2013 Reaffirmation

The Committee on Practice Bulletins - Gynecology met in October 2013 and reaffirmed this document. A committee member reviewed the document and new literature on the topic. The document was then reviewed by the committee and the committee agreed that it is current and accurate.

Rating Scheme for the Strength of the Recommendations

Based on the highest level of evidence found in the data, recommendations are provided and graded according to the following categories:

Level A — Recommendations are based on good and consistent scientific evidence.

Level B — Recommendations are based on limited or inconsistent scientific evidence.

Level C — Recommendations are based primarily on consensus and expert opinion.

Cost Analysis

A formal cost analysis was not performed and published cost analyses were not reviewed.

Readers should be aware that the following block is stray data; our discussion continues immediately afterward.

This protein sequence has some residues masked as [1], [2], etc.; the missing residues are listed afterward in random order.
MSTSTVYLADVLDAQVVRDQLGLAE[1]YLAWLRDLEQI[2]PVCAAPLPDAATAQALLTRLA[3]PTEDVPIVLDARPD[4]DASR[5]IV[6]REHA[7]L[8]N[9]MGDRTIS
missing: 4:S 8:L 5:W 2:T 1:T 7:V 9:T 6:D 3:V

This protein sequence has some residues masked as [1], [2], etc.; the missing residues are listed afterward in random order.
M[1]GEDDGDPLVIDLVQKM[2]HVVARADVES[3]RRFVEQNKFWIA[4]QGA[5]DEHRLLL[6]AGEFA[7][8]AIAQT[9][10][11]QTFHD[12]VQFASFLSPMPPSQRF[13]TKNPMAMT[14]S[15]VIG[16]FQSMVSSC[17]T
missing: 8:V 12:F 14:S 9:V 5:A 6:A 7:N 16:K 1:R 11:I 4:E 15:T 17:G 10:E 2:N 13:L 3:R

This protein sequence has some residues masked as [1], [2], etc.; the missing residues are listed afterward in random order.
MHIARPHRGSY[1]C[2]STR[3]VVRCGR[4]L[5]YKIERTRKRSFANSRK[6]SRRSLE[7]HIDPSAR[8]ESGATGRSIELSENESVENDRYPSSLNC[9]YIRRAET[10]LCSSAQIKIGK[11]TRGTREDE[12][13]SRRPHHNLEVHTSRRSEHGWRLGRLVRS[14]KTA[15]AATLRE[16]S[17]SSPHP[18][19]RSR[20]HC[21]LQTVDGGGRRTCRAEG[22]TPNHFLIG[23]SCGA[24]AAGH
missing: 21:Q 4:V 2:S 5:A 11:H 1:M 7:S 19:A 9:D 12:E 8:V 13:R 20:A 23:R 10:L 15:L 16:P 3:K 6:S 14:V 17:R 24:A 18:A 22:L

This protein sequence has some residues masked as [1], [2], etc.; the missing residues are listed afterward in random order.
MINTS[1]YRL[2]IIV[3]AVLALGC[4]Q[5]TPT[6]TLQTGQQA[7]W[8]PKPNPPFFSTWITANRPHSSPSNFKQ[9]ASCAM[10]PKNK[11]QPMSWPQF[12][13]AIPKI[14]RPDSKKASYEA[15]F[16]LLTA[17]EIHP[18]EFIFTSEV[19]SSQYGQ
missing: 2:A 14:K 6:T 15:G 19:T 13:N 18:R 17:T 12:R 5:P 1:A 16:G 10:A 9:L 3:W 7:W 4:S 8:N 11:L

Method of Guideline Validation
Internal Peer Review
Description of Method of Guideline Validation

Practice Bulletins are validated by two internal clinical review panels composed of practicing obstetrician-gynecologists generalists and sub-specialists. The final guidelines are also reviewed and approved by the American College of Obstetricians and Gynecologists (ACOG) Executive Board.

Recommendations

Major Recommendations

The grades of evidence (I-III) and levels of recommendations (A-C) are defined at the end of "Major Recommendations."

The following recommendations are based on good and consistent scientific evidence (Level A):

  • A history of benign breast disease or a positive family history of breast cancer should not be regarded as contraindications to oral contraceptive use.
  • Combination oral contraceptives are safe for women with mild lupus who do not have antiphospholipid antibodies.